19. April 2023 By Ellen Szczepaniak, Simon Bächle and Zoe Holdt
A hydropower plant with commitment
VideKIS – the research project focused on challenges of the future. The research project investigates the extent to which primary control power can be provided via a virtual power plant comprised of small-scale plants and micro-plants, both of which are decentralised, using renewable energies. Due to the high degree of complexity and the different facets of the research project, a consortium of the following partners was formed: adesso SE, Urban Energy GmbH, H S Hard- & Software Technologie GmbH & Co KG, TU Dortmund – Institute for Energy Systems, Energy Efficiency and Energy Economics and Mainzer Stadtwerke AG.
As previously mentioned, the research project examines renewable energies. Mainzer Stadtwerke’s hydropower plants in particular play a decisive role in the research project. And so last year, this led us as a consortium to being able to visit these hydropower plants. Mainzer Stadtwerke is involved with a total of 12 hydroelectric power plants. We visited the run-of-the-river power plant in Bestwig, Germany. This plant has a special feature: after modernisation, one part of the building was empty and was quickly leased to Natur-Ranger e.V.
Who are the nature rangers?
Natur-Ranger e.V. – NaRa for short – is a voluntary organisation committed to environmental protection and education. The nature rangers began in the Sauerland region in 1997 when a group of environmental caretakers decided to continue the work of the WWF’s Panda Club and found their own association. The association was later renamed Sielmanns Natur-Ranger e.V. and worked closely with the Heinz Sielmann Foundation. In 2013, the association was renamed Natur-Ranger e.V. and became independent of the Heinz Sielmann Foundation.
NaRa aims to get people excited about environmental protection and to teach them their own skills for taking action. To do this, the nature ranger groups take independent action for the environment in their home region under the motto ‘discover and experience diversity’ and organise joint nature adventures. The association also funds innovative initiatives and small-scale projects and aims to be a reliable network and a sustainable partner for the environment as well for simple voluntary environmental conservation work. Natur-Ranger e.V. is a cross-generational association for all people, regardless of age, size or handicap.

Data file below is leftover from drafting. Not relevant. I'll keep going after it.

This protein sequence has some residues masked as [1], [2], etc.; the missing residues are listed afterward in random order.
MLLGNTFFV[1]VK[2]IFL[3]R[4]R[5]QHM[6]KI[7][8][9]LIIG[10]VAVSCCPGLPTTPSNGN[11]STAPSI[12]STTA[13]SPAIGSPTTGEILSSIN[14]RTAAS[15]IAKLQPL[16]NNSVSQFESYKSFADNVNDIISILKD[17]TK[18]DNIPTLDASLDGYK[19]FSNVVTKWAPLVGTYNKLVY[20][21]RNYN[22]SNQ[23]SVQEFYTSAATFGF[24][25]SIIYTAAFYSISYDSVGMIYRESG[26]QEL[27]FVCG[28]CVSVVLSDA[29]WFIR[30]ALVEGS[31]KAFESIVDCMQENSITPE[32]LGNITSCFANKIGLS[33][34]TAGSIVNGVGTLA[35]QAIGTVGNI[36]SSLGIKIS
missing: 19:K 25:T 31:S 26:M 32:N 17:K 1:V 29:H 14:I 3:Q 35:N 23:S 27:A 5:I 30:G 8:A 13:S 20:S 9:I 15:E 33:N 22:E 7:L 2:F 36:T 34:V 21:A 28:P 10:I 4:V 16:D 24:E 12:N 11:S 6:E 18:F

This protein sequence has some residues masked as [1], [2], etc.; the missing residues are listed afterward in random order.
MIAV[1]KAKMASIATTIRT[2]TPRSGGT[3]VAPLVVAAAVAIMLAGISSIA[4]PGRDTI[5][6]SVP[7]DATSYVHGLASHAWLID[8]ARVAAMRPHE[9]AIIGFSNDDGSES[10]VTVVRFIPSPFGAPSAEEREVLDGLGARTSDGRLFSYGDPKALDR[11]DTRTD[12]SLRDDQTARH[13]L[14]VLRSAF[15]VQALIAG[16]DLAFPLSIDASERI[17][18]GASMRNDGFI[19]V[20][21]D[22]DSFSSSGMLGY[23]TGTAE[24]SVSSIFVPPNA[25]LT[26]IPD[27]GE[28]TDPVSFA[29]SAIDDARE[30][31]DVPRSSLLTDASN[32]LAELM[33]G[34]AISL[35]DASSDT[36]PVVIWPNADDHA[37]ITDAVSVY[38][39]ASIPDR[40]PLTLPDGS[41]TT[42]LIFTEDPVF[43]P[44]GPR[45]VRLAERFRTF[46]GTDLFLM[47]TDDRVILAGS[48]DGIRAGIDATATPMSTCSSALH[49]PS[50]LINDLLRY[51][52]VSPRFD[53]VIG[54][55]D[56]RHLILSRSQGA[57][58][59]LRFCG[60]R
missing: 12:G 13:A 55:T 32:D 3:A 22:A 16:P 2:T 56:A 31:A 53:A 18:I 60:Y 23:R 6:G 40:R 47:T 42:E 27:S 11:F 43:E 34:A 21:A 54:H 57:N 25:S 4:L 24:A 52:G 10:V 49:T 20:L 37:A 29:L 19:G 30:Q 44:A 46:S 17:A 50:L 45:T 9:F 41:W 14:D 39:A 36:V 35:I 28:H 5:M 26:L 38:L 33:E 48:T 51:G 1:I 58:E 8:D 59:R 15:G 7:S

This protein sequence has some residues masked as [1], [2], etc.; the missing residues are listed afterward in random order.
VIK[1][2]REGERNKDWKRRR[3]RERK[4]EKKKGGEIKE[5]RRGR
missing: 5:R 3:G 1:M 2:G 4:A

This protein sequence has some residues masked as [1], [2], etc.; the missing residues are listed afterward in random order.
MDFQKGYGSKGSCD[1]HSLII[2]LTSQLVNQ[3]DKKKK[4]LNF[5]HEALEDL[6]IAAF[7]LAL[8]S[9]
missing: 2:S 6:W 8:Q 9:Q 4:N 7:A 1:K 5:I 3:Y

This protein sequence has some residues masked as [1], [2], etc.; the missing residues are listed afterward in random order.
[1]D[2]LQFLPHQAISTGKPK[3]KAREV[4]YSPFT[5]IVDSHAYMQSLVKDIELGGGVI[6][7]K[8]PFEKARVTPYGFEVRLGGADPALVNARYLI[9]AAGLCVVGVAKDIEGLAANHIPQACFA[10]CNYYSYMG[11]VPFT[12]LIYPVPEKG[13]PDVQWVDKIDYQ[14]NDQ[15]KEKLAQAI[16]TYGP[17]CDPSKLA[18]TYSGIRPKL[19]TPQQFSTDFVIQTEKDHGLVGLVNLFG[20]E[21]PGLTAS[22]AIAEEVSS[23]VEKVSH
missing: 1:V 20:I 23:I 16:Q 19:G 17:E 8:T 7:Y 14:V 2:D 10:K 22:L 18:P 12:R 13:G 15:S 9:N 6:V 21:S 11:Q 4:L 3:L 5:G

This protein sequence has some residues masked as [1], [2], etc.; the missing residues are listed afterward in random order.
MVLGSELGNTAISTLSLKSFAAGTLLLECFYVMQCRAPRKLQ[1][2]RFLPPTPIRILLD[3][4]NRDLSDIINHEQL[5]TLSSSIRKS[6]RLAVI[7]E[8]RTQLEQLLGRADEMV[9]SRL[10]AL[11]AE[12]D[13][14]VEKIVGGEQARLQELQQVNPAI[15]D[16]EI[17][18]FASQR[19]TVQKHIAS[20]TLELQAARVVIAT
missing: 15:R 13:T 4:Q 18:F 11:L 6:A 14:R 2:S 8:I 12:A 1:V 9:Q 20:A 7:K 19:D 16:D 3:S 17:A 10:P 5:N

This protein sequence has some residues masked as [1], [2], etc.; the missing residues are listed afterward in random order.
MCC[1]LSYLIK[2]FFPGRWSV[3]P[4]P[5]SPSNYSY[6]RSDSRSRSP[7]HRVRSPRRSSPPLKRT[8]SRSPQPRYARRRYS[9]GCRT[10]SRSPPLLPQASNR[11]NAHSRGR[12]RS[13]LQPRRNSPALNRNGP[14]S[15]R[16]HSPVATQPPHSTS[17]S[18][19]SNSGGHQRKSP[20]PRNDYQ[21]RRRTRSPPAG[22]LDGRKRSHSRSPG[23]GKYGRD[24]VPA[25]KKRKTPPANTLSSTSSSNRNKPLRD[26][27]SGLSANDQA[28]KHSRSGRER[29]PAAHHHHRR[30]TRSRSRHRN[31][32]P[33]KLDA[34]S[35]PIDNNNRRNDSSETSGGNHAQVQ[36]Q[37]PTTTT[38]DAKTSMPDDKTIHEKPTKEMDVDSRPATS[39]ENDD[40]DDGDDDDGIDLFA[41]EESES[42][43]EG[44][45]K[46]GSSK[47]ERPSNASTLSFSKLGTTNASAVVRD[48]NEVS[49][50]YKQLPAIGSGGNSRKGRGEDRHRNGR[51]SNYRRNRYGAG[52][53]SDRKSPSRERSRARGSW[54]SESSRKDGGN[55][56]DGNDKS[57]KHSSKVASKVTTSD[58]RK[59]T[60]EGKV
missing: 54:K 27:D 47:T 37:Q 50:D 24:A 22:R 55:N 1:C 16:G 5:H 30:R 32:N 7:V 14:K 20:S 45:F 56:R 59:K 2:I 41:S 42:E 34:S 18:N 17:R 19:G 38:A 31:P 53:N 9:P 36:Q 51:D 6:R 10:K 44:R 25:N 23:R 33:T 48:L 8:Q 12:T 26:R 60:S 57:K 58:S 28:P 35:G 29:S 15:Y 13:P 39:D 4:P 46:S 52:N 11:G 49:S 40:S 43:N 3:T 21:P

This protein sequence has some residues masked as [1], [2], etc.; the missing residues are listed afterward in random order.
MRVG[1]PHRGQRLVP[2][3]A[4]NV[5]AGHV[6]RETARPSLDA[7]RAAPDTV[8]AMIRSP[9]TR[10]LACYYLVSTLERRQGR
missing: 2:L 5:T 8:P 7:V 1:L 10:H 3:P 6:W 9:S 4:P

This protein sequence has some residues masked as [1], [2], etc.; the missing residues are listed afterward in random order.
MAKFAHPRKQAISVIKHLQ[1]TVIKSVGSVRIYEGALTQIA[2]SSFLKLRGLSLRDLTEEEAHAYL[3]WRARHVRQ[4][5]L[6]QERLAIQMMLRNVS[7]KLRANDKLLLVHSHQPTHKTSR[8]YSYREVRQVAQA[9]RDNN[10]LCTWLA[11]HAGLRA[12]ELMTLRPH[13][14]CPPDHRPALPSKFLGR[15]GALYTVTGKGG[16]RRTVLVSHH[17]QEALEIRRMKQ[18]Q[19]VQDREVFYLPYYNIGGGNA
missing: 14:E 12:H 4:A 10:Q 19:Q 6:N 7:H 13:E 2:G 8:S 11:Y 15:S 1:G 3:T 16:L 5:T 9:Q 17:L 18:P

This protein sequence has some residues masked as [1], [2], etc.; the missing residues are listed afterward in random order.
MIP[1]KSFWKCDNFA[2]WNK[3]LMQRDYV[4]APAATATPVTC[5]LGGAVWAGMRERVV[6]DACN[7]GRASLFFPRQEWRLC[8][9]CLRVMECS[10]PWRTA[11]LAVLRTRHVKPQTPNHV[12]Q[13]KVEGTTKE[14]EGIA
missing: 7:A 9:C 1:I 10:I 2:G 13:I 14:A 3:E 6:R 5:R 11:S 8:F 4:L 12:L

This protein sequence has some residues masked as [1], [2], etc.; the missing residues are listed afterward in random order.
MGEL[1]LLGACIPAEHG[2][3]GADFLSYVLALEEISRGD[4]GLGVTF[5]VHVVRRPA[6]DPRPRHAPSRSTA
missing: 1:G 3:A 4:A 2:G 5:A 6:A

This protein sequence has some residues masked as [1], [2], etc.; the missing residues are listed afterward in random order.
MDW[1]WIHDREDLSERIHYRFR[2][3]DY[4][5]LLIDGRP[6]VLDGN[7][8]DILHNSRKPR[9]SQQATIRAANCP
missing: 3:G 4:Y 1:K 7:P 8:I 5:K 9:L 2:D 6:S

All across Germany, rangers are committed to plant and species conservation in nature reserves, national parks and nature parks – often for communities and foundations. Their tasks include looking after visitors, for example, as part of excursions, guided tours, project days or educational programmes, educational and public relations work as well as maintenance and repair work. They also often carry out scientific investigations and field observations and assist the police, fire brigades and public authorities in complying with conservation regulations.
In Bestwig, NaRa uses the grounds of the hydropower plant to teach children and young people in particular more about the environment and environmental conservation in a variety of different ways, putting a particular emphasis on renewable energies.
What do nature rangers do in a hydropower plant?
NaRa has made the grounds of the hydropower plant in Bestwig its home since 2019. The grounds were continuously upgraded thanks to the copious support of Mainzer Stadtwerke: the green facade decorated with nature motifs by graffiti artist Leif Eric Möller is one of their contributions. It gives the building recognition value and emphasises the ranger’s motivation – nature itself. All these factors make the grounds the ‘LUZ’ – Natur-Ranger e.V.’s Lokale Umwelt Zentrum (local environmental centre).
NaRa now has around 500 members and attracts numerous visitors and interested persons, all of whom take part in nature experiences for all ages together in Bestwig. From tours of the hydropower plant, hikes into the surrounding countryside and information events all the way to bat safaris or overnight stays in tepees, there is a wide range of offerings to learn more about the indigenous nature and how to protect it. NaRa works together with local day-care centres to give even the youngest rangers the opportunity to learn all kinds of things, for instance, how to plant their own fruits and vegetables or how to identify different species of trees and plants. Starting as early as primary school, children are taught about more complex interrelationships such as how to protect wetlands or crayfish in streams and ponds. Renewable energies and the restoration of the Ruhr are also topics that are dealt with in detail and in a way that makes them accessible to everyone at NaRa.
The result of Natur-Ranger’s work constitutes an important success, as they get tons of people, from young to old, excited for their environment through their educational offerings and thereby ensure a better environment and a better future, both in Bestwig and throughout all of Germany.
You will find more exciting topics from the adesso world in our latest blog posts.